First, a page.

Environmental toxins are chemicals and other substances that accumulate in the human body due to emissions, processed foods, impure water, and various other sources, which can cause illness. Around 400-800 chemicals are stored in the bodies of most Americans, and health impacts include the following: obesity, fatigue, hormonal imbalance, cancer, headaches, vision problems, allergies, asthma, immune system depression, nutritional deficiencies, ADHD, schizophrenia, viral infections, difficulty in handling stress, neurological disorders and many others. Statistics reveal that 77,000 toxins are produced in North America, including 7,000 added to our food supply. Over 10,000 chemicals are used as preservatives and additives during food processing. Approximately 1,000 new chemicals are introduced each year. Imagine how we are surrounded with toxins, which are slowly deteriorating our body’s systems.
Environmental toxins are present everywhere, in the food we eat, in the water we drink, even in the air we breathe. It is impossible to avoid them completely. Some of the most dangerous toxins to be avoided are:
Pesticides: According to the Environmental Protection Agency (EPA), 60% of herbicides, 90% of fungicides and 30% of insecticides are known to be carcinogenic (cancer causing). Pesticide residues have been detected in 50-95% of U.S. foods.
Molds: Molds produce mycotoxins. Mold can be found in areas of water invasion in the home or workplace. Even a small amount of this toxin can lead to a range of health problems in sensitive individuals.
Heavy Metals: Heavy metals such as Mercury, Lead, Cadmium, Arsenic, and Aluminum are present in the environment and accumulate in the soft tissues of the body. Major sources are fish, preserved wood, building materials, drinking water, vaccines, pesticides, chlorine manufacturing plants, and antiperspirants, all of which can lead to a range of health problems.
Chlorine: A highly toxic gas used in many industries. It is commonly used in municipal drinking water, household cleaners, and paper plants. Health effects can range from skin, eye, and lung irritation to more serious conditions.
PCB’s (polychlorinated biphenyls): This particular chemical has been banned in the U.S. in 1979, however it is still found in the environment. Its common source is farm-raised salmon. It has been associated with cancer and impaired fetal brain development.
Dioxins: Combustion processes, waste incineration, and burning fuels such as wood, coal, or oil releases dioxins into the environment.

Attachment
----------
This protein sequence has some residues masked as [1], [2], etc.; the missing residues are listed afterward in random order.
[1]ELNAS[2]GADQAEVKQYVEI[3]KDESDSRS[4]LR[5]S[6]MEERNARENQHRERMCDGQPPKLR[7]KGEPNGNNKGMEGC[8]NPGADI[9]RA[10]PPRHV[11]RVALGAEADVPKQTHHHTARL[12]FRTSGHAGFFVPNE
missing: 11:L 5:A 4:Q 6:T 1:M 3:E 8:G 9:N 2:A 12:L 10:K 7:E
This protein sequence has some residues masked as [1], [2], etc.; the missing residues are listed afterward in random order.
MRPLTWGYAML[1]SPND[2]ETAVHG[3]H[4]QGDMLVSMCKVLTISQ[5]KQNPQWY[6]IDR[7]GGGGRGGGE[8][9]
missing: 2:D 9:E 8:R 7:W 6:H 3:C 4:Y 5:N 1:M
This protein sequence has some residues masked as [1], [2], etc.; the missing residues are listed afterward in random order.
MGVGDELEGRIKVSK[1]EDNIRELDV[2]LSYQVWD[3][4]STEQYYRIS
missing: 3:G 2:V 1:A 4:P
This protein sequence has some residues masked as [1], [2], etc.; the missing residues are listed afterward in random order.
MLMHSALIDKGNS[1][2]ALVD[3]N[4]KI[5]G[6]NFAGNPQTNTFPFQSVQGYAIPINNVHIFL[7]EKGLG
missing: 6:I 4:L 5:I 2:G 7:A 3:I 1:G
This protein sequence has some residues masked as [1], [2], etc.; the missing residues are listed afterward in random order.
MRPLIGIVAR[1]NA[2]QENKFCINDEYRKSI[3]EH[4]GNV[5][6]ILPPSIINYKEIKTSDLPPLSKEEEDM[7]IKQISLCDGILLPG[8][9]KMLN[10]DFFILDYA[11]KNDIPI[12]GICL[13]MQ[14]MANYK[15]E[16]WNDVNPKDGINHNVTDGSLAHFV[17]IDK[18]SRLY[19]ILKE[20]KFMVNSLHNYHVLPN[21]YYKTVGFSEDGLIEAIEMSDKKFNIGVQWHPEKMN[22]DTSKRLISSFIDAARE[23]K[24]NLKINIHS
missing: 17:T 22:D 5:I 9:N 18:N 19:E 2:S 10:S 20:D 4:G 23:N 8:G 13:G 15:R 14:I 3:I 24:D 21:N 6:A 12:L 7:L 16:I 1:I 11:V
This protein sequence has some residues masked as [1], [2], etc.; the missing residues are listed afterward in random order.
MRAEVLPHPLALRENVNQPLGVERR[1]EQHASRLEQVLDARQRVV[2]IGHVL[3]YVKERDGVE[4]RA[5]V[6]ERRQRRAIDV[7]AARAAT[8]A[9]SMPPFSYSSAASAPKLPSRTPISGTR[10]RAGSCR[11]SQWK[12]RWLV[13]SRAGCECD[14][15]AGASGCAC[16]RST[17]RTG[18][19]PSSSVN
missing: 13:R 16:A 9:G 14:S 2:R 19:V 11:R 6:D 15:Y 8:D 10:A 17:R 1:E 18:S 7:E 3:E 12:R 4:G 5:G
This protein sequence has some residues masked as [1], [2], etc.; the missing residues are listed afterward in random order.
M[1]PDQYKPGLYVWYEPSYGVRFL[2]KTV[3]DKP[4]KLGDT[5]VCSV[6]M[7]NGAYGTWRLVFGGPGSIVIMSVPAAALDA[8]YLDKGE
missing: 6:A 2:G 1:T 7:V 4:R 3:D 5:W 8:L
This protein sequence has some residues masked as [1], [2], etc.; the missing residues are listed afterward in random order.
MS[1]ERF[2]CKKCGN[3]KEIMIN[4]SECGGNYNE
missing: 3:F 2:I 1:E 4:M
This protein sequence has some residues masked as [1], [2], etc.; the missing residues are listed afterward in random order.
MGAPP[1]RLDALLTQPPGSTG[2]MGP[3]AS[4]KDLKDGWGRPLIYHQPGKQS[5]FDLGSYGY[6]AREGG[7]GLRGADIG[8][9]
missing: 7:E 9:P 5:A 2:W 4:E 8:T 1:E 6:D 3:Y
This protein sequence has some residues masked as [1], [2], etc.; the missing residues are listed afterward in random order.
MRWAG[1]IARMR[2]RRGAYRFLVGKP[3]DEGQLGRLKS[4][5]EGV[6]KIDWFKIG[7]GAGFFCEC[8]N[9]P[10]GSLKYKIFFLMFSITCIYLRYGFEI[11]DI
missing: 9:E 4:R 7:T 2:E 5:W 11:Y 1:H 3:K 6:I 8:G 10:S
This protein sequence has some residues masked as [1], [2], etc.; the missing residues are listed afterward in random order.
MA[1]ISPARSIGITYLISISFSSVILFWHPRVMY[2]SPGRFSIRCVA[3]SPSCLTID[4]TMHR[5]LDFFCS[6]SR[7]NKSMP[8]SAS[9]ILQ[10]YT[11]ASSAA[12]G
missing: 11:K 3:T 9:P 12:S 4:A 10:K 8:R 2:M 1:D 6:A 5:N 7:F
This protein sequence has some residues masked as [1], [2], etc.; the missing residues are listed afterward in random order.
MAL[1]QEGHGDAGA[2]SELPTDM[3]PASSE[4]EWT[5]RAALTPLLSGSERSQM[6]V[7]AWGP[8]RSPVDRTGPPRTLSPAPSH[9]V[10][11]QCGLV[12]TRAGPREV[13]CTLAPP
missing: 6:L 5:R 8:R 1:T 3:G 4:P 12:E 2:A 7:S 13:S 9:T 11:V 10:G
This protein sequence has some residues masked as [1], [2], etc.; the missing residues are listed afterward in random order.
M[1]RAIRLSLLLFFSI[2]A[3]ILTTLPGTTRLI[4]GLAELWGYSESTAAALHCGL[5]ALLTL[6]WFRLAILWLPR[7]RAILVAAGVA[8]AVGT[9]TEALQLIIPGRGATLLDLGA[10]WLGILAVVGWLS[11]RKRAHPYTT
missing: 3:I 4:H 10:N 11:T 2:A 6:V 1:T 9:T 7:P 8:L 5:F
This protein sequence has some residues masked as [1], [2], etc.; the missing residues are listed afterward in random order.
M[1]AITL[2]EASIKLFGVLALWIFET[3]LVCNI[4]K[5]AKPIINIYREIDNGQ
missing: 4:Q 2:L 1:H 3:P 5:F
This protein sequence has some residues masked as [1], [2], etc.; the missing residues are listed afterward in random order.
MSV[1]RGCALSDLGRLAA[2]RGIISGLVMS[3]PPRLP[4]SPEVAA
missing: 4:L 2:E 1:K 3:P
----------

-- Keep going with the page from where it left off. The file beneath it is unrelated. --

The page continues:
Chloroform: A colorless liquid with a sweet taste and pleasant order, it is obtained by mixing chlorine with water. It is found in air, water, and food.
Asbestos: Most common in insulation in ceilings, floors, water pipes and heating ducts. Exposure can lead to cancer (mesothelioma). Asbestos fibers are released into the air as the insulation ages.
Phthalates: A type of chemical used in fragrances and plastics. It is primarily found in cosmetic products, plastic bottles, food storage containers, and plastic wrap. It should be noted that it could leach into the liquid or food or food it was meant to protect. Its health effect is Endocrine system damage – phthalates chemical mimic hormones and are particularly dangerous to children.
VOCs (Volatile Organic Compounds): According to the EPA, VOCs are 200-500% more prevalent in indoor air than in outdoor air, because they are present in many household products. It is an air pollutant. Its major sources are carpeting, paint, drinking water, deodorants, cleaning substances, air fresheners, and cosmetics.
From earliest development throughout an entire life, we are exposed to the chemicals present in air, water and food. These chemicals may be invisible to our senses, but their negative health effects are slow and damaging. It is difficult to avoid exposure to all toxins. However, we can take some simple steps to reduce or limit our exposure to harmful substances. Here are some tips to reduce health risks due to exposure to environmental pollutants:
Organic food is the healthiest form of food, as its consumption versus conventional products minimize toxin exposure. Try to incorporate as much organic food as possible into you diet.
Consult a biological dentist to have metal fillings properly removed, as they can be a major source of mercury.
Use natural clean household cleaners.
Avoid using room fresheners, fabric softeners and synthetic fragrances which pollute the air.
Avoid consumption of food additives.
Have tap water tested for environmental toxins. Consider a water filtration system.
Educate yourself on these and other chemicals in the environment, and learn how to limit or eliminate exposure.
Educate yourself on treatments available for toxin exposure. Keep in mind that toxins can be lipophilic (fat loving) or hydrophilic (water loving). A lipophilic toxin will accumulate in the fat tissues of the body and may be a reason that someone working on trying to loose weight may not be able to achieve their goal. A detox program may be needed to reduce fat loving toxins. Hydrophilic toxins will be found in the water containing tissues. A good detox program should incorporate both toxin types into the program.
Yours in Health,
Sean Ripp, D.C.